Source: Sherman Publications

My Way
Would you like a side of history with your coffee?

by CJ Carnacchio

December 29, 2010

I was hoisting a few holiday cocktails at my home with a couple of downtown Oxford merchants when they proposed an idea that I found most intriguing.

They suggested that coffee and other related beverages could be sold and enjoyed on a regular basis at the Northeast Oakland Historical Museum.

They reasoned that doing so would solve two problems at once.

The first is the lack of a coffee shop in downtown Oxford.

Ever since Starbucks closed back in August, local java fiends and self-important people who enjoy working on their laptops in public have been jonesing for a place to get their fix.

Lots of folks miss having a coffee house at which to gather and would jump at the opportunity to once again sip their brew in the downtown atmosphere.

The coffee and beverages could be provided by a variety of local merchants such as Victoriaís Delights and A Familiar Taste. Maybe Sweet & Savory (my favorite bakery in the world) could sell some of their tasty treats there.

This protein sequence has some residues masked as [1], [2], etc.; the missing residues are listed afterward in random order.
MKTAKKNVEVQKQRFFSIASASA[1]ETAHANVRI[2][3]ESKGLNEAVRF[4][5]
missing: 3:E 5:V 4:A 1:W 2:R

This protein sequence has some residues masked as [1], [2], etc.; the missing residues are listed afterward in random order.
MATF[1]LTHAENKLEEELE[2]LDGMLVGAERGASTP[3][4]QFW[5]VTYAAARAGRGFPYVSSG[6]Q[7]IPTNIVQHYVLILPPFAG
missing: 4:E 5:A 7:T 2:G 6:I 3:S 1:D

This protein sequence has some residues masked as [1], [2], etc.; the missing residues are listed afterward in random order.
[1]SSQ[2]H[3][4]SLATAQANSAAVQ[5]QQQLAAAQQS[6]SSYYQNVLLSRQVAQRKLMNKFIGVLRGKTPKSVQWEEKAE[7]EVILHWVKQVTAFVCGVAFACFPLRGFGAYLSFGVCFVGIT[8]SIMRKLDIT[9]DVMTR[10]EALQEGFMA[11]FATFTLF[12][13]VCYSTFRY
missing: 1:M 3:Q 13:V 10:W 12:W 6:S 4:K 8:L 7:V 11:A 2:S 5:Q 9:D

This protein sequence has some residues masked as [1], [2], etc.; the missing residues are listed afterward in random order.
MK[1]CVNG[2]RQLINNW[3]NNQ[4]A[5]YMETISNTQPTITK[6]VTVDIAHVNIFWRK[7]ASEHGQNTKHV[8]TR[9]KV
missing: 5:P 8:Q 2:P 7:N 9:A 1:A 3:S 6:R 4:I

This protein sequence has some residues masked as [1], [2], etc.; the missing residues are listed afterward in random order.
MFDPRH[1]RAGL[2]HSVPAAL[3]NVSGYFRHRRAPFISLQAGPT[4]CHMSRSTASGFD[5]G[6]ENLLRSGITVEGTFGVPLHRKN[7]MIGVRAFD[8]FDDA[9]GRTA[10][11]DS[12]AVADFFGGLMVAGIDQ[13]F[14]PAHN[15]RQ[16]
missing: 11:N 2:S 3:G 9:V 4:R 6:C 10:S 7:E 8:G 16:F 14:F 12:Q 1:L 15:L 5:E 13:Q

Besides filling a need, serving coffee there would also help expose people to our townís woefully under-utilized museum, making them aware of both it and local history.

I love the museum and I try to promote it every chance I get, but itís definitely not living up to its potential.

At best, itís only open a few hours a week for one or two days, depending on the season. Thatís due to a lack of volunteers, not a lack of dedication on the Historical Societyís part.

Maybe the village, DDA and Historical Society could work together to fund a few part-time employees to serve up the coffee and keep an eye on the museum. Iím just spit-balling here.

The lure of beverages would definitely draw more people to the museum and generate a buzz about it throughout the community.

Frankly, I would be more inclined to sit and sip a Cup of Joe in an historic building surrounded by local artifacts than some generic corporate shell that looks the same in a thousand other cities.

Anyway, I liked the idea, so I thought Iíd throw it out there in a column and see what happens.

What do you think, Oxford?